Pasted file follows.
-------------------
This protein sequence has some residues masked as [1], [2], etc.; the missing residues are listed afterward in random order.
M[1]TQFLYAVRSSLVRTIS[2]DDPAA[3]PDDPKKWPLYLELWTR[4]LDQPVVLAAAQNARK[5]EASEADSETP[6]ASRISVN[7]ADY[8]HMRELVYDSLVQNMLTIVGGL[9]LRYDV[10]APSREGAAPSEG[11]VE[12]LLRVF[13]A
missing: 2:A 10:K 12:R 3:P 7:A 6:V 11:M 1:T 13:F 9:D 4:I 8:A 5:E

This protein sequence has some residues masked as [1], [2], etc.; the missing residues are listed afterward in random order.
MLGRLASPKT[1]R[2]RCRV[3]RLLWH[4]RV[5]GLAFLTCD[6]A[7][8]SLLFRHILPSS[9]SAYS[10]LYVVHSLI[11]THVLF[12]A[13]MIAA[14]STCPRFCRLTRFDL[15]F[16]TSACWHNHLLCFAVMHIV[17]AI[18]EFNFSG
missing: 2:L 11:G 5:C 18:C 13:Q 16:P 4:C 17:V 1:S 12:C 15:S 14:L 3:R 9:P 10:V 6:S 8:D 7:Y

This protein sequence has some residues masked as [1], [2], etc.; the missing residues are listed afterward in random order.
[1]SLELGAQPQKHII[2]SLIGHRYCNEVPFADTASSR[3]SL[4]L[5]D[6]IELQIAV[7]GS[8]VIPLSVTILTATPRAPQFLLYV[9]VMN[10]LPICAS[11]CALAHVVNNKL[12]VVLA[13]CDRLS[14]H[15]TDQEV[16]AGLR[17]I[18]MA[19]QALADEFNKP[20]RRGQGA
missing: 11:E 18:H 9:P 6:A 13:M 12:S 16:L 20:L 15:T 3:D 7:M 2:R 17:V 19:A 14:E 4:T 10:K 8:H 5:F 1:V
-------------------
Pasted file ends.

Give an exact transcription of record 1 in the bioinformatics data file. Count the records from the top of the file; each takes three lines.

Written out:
This protein sequence has some residues masked as [1], [2], etc.; the missing residues are listed afterward in random order.
M[1]TQFLYAVRSSLVRTIS[2]DDPAA[3]PDDPKKWPLYLELWTR[4]LDQPVVLAAAQNARK[5]EASEADSETP[6]ASRISVN[7]ADY[8]HMRELVYDSLVQNMLTIVGGL[9]LRYDV[10]APSREGAAPSEG[11]VE[12]LLRVF[13]A
missing: 2:A 10:K 12:R 3:P 7:A 6:V 11:M 1:T 13:F 9:D 4:I 8:A 5:E